And if not for the existence of that perfect trifecta, the true-life events depicted in the absolutely terrific "Green Book" easily could have been given that "odd couple" title. Or perhaps "Driving Mr. Shirley" if not for "Driving Miss Daisy" (the 1989 dramedy where Morgan Freeman played a black chauffeur driving around an older white Jewish woman -- Jessica Tandy -- in the deep South and amidst its rampant racism).
But in this film -- that likely will and should rack up its share of Oscar nominations like that one -- the situation has been reversed and then some. The driver (Viggo Mortensen) is a motor-mouth white tough guy from early 1960s New York who takes a job driving a classically trained and prim and proper black pianist (Mahershala Ali) through the deep South for a concert tour.
That might sound like a fictitious high concept Hollywood pitch idea designed either to elicit the yuks (which, on its surface, could explain the presence of director Peter Farrelly who, along with his brother, has helmed the likes of "Dumb and Dumber" and "There's Something About Mary") or as Oscar bait examining racial issues that still haunt our country.
It turns out it's something of both -- in the best way possible -- but what's remarkable is that it's all based on a true story that took place in the early 1960s and created an initially unlikely but ultimately lifelong friendship between the real-life men that lasted until they died within months of each other in 2013.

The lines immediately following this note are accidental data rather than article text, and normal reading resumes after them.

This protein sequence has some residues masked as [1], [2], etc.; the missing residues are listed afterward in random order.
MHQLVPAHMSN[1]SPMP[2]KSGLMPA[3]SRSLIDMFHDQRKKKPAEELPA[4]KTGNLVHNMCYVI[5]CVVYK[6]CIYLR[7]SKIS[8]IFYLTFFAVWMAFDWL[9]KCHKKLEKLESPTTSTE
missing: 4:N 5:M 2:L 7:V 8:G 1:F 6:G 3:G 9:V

Written by Farrelly, Brian Hayes Currie, and the driver's real-life son, Nick Vallelonga, who heard all of the stories from his father, the pic is the feel-good offering of 2018 with fabulous performances from the two leads, a terrific script, and a smart examination of various thematic elements without ever feeling heavy-handed, treacly or insensitive. So far, it's my pick for best film of 2018 and I think you're going to enjoy it quite a bit as well.
As the story begins, we see Frank Vallelonga (Mortensen) working as a bouncer at the Copacabana nightclub in New York. He's not only smart in knowing how to get himself in good graces with the power players, but also a tough guy who won't take any guff when called upon to remove somebody from the premises.